Thursday, January 07, 2016

Just What is This Evil We Object to, Anyway?

What is evil? Why would God create evil in the world at all? I've engaged in conversation on this issue many times and I've found that a lot of confusion exists on even what we mean when we say something is evil. There's a clip at the end of Time Bandits where the Supreme Being has cooked the personified Evil to a crisp. He says of the charred remains, "Do be careful! Don't lose any of that stuff; that's concentrated evil!"

That's how a lot of people think of evil—as a thing in itself that stands in contrast to good. The Yin and Yang symbol represents such a view, showing how good and evil are necessary for each other's' existence.

However, this view is incorrect as the church father Augustine has argued:
All of nature, therefore, is good, since the Creator of all nature is supremely good. But nature is not supremely and immutably good as is the Creator of it. Thus the good in created things can be diminished and augmented. For good to be diminished is evil; still, however much it is diminished, something must remain of its original nature as long as it exists at all. For no matter what kind or however insignificant a thing may be, the good which is its "nature" cannot be destroyed without the thing itself being destroyed. There is good reason, therefore, to praise an uncorrupted thing, and if it were indeed an incorruptible thing which could not be destroyed, it would doubtless be all the more worthy of praise. When, however, a thing is corrupted, its corruption is an evil because it is, by just so much, a privation of the good. Where there is no privation of the good, there is no evil. Where there is evil, there is a corresponding diminution of the good. As long, then, as a thing is being corrupted, there is good in it of which it is being deprived; and in this process, if something of its being remains that cannot be further corrupted, this will then be an incorruptible entity [natura incorruptibilis], and to this great good it will have come through the process of corruption. But even if the corruption is not arrested, it still does not cease having some good of which it cannot be further deprived. If, however, the corruption comes to be total and entire, there is no good left either, because it is no longer an entity at all. Wherefore corruption cannot consume the good without also consuming the thing itself. Every actual entity [natura] is therefore good; a greater good if it cannot be corrupted, a lesser good if it can be. Yet only the foolish and unknowing can deny that it is still good even when corrupted. Whenever a thing is consumed by corruption, not even the corruption remains, for it is nothing in itself, having no subsistent being in which to exist.1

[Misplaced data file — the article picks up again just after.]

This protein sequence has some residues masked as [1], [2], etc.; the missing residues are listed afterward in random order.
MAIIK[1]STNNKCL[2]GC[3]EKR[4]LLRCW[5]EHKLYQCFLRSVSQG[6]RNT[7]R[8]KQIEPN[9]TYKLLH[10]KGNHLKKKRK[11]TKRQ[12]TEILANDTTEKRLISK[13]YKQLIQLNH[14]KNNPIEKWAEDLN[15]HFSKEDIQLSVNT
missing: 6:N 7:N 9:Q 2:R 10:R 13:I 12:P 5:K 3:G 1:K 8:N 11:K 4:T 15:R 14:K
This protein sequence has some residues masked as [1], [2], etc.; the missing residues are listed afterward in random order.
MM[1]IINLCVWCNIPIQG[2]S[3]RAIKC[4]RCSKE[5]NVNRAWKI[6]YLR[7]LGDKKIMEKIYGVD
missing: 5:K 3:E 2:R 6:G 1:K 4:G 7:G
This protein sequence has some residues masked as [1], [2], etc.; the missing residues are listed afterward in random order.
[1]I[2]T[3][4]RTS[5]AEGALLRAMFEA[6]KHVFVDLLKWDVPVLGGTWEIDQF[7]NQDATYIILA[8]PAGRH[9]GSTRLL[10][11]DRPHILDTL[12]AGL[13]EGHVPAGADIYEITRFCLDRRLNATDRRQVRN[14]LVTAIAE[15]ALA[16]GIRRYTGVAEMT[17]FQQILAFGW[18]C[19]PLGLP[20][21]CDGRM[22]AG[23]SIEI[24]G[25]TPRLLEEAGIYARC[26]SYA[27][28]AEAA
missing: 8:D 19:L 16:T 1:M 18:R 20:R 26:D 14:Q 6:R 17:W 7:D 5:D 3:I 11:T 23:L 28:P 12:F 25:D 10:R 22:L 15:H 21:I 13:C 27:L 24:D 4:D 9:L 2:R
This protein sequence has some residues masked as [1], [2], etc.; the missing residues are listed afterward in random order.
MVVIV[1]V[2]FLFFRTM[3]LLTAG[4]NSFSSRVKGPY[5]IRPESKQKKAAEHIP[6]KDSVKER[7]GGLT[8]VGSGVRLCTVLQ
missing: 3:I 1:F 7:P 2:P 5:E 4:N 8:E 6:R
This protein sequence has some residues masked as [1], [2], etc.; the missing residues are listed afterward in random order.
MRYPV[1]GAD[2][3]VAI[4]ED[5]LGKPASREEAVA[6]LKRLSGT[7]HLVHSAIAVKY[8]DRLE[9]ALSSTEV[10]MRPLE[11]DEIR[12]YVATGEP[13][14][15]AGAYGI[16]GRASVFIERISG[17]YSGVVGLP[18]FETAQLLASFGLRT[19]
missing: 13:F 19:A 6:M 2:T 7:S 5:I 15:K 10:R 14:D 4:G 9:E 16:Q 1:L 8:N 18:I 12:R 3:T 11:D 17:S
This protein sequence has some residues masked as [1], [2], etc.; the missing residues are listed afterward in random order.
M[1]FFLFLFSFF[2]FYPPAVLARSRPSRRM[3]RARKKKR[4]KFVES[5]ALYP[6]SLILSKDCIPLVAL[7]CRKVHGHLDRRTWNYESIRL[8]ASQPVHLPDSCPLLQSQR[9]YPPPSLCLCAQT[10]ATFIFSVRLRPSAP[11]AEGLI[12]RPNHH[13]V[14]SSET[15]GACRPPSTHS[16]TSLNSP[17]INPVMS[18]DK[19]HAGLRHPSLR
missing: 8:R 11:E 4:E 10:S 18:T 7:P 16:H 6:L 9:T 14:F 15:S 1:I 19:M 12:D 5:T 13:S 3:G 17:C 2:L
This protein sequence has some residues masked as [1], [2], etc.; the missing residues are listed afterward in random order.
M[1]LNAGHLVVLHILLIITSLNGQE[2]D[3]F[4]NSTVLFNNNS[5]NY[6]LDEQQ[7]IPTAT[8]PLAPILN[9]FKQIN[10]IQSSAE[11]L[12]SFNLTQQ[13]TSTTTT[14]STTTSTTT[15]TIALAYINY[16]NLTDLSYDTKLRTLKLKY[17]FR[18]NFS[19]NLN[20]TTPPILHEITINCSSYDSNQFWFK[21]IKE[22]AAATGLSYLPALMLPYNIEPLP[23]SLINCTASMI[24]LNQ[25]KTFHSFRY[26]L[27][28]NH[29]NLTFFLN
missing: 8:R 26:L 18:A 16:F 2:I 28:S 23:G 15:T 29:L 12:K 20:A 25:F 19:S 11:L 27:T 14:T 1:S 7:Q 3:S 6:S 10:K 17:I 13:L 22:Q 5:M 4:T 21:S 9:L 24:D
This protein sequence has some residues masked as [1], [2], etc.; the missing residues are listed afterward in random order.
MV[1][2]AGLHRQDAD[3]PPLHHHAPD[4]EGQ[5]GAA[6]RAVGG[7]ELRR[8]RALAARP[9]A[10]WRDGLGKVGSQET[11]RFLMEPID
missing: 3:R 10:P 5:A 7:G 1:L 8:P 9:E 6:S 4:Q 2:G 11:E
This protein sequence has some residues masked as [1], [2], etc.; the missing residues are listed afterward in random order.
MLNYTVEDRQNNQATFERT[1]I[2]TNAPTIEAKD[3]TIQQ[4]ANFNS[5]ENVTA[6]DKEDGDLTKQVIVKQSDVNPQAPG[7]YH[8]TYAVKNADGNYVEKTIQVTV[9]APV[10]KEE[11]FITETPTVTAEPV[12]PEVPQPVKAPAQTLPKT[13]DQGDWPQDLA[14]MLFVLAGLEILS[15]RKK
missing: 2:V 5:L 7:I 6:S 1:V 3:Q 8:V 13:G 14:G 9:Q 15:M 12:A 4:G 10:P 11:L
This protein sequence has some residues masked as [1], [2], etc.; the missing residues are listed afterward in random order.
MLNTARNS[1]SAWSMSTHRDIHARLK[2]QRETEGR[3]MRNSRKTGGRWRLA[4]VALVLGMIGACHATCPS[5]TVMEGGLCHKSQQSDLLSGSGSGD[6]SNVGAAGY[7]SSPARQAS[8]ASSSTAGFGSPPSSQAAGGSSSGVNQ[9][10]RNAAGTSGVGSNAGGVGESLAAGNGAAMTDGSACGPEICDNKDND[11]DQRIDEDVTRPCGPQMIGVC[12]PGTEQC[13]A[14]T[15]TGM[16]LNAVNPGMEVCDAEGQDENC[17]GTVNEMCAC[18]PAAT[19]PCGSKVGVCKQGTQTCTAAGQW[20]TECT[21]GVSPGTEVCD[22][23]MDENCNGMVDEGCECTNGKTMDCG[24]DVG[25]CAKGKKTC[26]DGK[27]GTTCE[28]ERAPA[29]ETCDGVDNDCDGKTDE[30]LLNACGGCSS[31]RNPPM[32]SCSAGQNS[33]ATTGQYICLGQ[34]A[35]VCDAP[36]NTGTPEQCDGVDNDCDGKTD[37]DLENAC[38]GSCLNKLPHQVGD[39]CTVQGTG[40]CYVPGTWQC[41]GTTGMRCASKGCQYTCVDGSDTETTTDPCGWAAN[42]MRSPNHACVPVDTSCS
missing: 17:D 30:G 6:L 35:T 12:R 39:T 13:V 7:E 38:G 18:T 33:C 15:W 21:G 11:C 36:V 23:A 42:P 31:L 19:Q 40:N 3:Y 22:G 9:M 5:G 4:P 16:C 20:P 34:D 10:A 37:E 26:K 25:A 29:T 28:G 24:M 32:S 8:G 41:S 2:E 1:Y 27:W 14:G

Augustine points out that if God created everything, everything would be good. However, created things aren't good necessarily like God is so they can be corrupted. It is this corruption or deviation from their original created purpose that we call evil. Just like the cold is the absence of heat, darkness is the absence of light, and a vacuum is the absence of matter, evil is the absence of good. By understanding what evil is, it gets us a step closer to understanding why God would allow evil in the world at all.


1. Augustine of Hippo. "Handbook on Faith, Hope, and Love (Enchiridion)." Translated by Albert C. Outler. Christian Classics Ethereal Library. Calvin College Computer Science, 1 June 2005. Web. 07 Jan. 2016.


  1. Good choice of film to reference :) We were discussing the nature of evil in my bible study group recently and pondered Augustine's view. One question raised was what does this view imply about the nature of Satan? Does it imply that he is actually good (given that he exists) but that he is so minimally good as to be as evil as it gets?

    1. Great question, Robert! According to your first question, the answer is yes. Lucifer (:Son of the morning") was originally created good. His own pride was his downfall. I don't know that means he is the most corrupt (or as you put it "minimally good"), but it does mean he is irredeemable and thus it was necessary for God to create a place of quarantine for him and those angels that chose to follow him so that God's creation would be sanctified in eternity future.